Primary Care Physician Supply Not Keeping Up With Medi-Cal Demand
The supply of primary care physicians in California has not kept pace with increasing enrollment in Medi-Cal, the state's Medicaid program, the San Jose Mercury News reports.
According to the Mercury News, about 2.7 million additional state residents have enrolled in Medi-Cal since the program was expanded under the Affordable Care Act in January 2014. Further, state health officials project that a total of more than 12.2 million residents will be on the program's rolls by the middle of next year.
Meanwhile, there are 84,628 fee-for-service doctors participating in Medi-Cal -- more than half of whom are specialists, according to the California Department of Health Care Services, which oversees the Medi-Cal program.
Delays in Care
A recent report by the California HealthCare Foundation found that while access to specialists meets federal guidelines, the ratio of PCPs to Medi-Cal beneficiaries was about 35 to 49 physicians per 100,000 beneficiaries -- far below federal guideline of 60 to 80 PCPs per 100,000 beneficiaries. CHCF publishes California Healthline.
The shortage of PCPs participating in Medi-Cal has caused delays in care, and experts expect the situation to worsen, in part because of the program's low reimbursement rates.
The PCP shortage also is causing a surge in the number of Medi-Cal beneficiaries that seek treatment at emergency departments, the Mercury News reports. According to data from the Office of Statewide Health Planning and Development, "treat and release" ED visits by Medi-Cal patients increased by 30% between the first three quarters of 2013 and the same period in 2014.
Steven Harrison, a PCP and director of a residency program at the Natividad Medical Center in Salinas, said, "We had a shortage of [PCPs] before this flood [of Medi-Cal beneficiaries] came about. Now we have a dire shortage."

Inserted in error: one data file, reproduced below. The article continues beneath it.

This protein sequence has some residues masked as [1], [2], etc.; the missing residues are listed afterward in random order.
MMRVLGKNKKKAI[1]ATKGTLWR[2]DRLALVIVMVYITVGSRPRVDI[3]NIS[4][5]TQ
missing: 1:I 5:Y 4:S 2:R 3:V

Del Morris, president of the California Academy of Family Physicians, said, "California did a good job of getting people signed up, but they basically stuck their heads in the sand and assumed that California physicians would just jump right on board and want to take more Medi-Cal patients." He added, "It's unacceptable to say, 'We are not ready for you yet, you'll just have to suffer with your disease.'"
Meanwhile, some health officials say that delays in care and increased ED patient volume are expected parts of expanding Medi-Cal.
Bill Barcellona, vice president of the California Association of Physician Groups, said, "There's a lot of talk about physician shortages in California, and I don't buy it," adding, "We have plenty of doctors -- in fact, we have an oversupply of specialists in many areas, like the coastal areas" (Seipel, San Jose Mercury News, 2/7).This is part of the California Healthline Daily Edition, a summary of health policy coverage from major news organizations. Sign up for an email subscription.